Kyle Edmund stuns John Isner to earn Novak Djokovic clash

World number 84 sees off American in four sets to set up tie with world number one

Kyle Edmund will face Novak Djokovic after he beat John Isner in four sets. Photograph: Getty

Kyle Edmund came of age at Louis Armstrong Stadium on Friday night when, against most expectations except his own, he beat the American John Isner in four sets to earn a fourth-round tie in the US Open against the world No1 Novak Djokovic.

Over 2hr and 42min on the tournament’s second show court, the 22-year-old British player, ranked 84th in the world, beat the world No 21 6-4, 3-6, 6-2, 7-6 (5).

Earlier, Djokovic was gifted a path through to the next round after Mikhail Youzhny retired with a hamstring injury. This followed a walkover the Serb received after Jiri Vesely – who had beaten him in Monte Carlo – withdrew injured.

Isner beat Edmund in straight sets at Roland Garros in their only previous encounter and, as Edmund said later, he learned from that. He has only played Djokovic once, as well, losing in Miami, and he hopes that defeat will also inform his best efforts on Sunday.


“It’s been a great tournament so far,” Edmund said courtside in his understated way. “Maybe it wasn’t the result you guys wanted, but I want to thank everyone for supporting me. Playing John, your chances don’t come very often, so you’ve got to take them, get a racket on the ball, get the ball in court and hustle. I think I played well in the tie-break. I knew it was going to come out to one or two points.

“It’s going to be tough playing the world No1. He’s there rightfully so, very consistent at a high level. I’ll learn from what happened in Miami. The French Open helped me tonight, maybe it will be the same on Sunday.”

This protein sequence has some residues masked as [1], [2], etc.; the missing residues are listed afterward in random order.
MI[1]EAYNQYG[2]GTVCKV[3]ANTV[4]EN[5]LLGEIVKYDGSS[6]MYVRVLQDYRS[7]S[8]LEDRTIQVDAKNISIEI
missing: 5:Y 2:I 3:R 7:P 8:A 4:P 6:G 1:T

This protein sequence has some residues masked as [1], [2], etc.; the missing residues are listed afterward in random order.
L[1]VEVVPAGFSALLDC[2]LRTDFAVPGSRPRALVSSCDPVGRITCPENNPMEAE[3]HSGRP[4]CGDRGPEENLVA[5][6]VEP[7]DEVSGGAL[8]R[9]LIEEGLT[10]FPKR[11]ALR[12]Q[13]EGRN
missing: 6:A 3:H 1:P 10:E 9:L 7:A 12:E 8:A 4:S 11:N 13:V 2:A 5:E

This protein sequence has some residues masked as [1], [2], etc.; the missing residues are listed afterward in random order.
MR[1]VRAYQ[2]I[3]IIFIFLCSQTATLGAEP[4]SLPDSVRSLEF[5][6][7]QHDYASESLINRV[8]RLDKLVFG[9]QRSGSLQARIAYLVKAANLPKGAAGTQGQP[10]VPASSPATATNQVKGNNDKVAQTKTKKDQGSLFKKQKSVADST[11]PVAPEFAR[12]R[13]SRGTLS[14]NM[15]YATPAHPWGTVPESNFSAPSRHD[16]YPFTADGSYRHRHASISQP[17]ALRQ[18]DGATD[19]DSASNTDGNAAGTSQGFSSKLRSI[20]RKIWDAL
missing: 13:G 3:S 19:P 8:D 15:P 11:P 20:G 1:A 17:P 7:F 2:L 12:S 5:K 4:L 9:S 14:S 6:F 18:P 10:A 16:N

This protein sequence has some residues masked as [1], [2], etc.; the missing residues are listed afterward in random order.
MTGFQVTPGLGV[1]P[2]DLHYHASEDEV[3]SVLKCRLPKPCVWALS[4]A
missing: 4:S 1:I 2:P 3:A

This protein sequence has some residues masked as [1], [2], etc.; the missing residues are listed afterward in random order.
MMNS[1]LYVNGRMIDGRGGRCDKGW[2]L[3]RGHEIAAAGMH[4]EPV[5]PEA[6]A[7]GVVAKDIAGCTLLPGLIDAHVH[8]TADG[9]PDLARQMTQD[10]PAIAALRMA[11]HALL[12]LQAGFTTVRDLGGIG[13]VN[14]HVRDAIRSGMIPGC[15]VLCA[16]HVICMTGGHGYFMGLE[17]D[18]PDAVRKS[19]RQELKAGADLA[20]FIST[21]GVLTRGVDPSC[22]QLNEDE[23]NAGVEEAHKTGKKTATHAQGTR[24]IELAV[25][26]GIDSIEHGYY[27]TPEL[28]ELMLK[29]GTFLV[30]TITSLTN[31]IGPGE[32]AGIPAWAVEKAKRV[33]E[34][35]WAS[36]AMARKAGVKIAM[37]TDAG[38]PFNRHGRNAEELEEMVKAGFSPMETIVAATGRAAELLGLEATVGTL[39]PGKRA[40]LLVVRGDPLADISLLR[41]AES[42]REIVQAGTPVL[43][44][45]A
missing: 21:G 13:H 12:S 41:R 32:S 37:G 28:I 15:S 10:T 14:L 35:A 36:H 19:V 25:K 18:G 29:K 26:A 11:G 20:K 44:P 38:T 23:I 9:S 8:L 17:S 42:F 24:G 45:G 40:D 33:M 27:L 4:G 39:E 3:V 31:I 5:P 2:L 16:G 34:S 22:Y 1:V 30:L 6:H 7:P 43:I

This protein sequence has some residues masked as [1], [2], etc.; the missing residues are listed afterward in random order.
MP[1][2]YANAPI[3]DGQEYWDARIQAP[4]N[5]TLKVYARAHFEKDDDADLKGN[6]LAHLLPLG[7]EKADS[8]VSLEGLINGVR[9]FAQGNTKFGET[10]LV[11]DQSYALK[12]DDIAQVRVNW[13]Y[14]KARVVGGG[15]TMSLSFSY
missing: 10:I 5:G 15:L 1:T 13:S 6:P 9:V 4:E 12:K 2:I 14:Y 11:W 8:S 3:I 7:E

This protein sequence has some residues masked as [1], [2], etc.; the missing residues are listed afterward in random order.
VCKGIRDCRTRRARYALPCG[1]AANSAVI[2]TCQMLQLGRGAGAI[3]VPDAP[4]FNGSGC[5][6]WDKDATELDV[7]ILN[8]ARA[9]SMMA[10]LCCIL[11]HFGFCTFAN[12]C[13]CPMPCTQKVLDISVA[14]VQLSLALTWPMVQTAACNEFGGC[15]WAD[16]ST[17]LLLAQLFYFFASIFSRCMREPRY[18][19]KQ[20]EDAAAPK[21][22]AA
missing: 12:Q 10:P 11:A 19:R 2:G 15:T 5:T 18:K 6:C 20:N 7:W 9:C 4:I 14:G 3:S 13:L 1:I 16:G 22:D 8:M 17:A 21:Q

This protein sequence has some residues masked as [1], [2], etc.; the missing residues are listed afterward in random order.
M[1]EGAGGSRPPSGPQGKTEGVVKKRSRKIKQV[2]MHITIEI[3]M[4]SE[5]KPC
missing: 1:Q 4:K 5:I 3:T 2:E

Edmund, nerves no doubt knocking about in his skull like pots and pans, double-faulted on his second set point but repaired the damage to go a set up just past the first half hour. He’d soaked up Isner’s bombs and returned them with interest: all in all, he was handling the pressure well.

But the American, a veteran of angst, refused to lie down. He got his serve going in the second and banged down seven aces, and Edmund could only score on six of 22 points received as Isner levelled after an hour and seven minutes of frantic, high-powered tennis.

If Isner was hitting higher spots on his serve – maxing out at 137mph, seven faster than the Yorkshireman – Edmund looked the more solid all-round on court and had his opponent in all sorts of trouble taking the third. He took both of the break points that came his way; Isner squandered all three.

Edmund had said earlier he was prepared for a five-setter if needed, but clearly he was straining to finish it in four – while Isner continued to play his unique brand of attritional tennis.

Edmund double-faulted twice but somehow held to stay ahead in the serving cycle, and Isner banged the net with his racket on the changeover. The older player’s legs – as tall as some small children – were beginning to let him down, although he was still doing sharp work at the net.

Isner held for 5-all, but Edmund, the most relaxed of characters, was not altogether pleased that he had to successfully challenge two poor calls on the American’s serve.

The evening patrons were well lubricated and passionate, adding to the fevered atmosphere, and they roared their appreciation of every Edmund error, every Isner success. When Isner disputed a call on Edmund’s serve, he had run out of challenges and threw his racket to the ground in anger. Edmund stayed cool. A 95mph ace on second serve down the middle set him up to hold, and Isner needed to do likewise to stay in the tournament.

He held to love with his 25th ace, and they went to the tie-break, where Edmund is 9-3 this year, Isner 26-27. They crossed at three points apiece, Isner planting another ace, his 27th, wide of Edmund’s backhand.

Edmund kissed the baseline for 6-3 and three match points. Isner’s first serve billowed the net, but he clung on with a cross-court forehand winner. A big Isner serve got him to 5-6, and Edmund served for the match. And he clinched it with a huge, expansive forehand of his own.

What a night it was, what a match, what a result.

(Guardian service)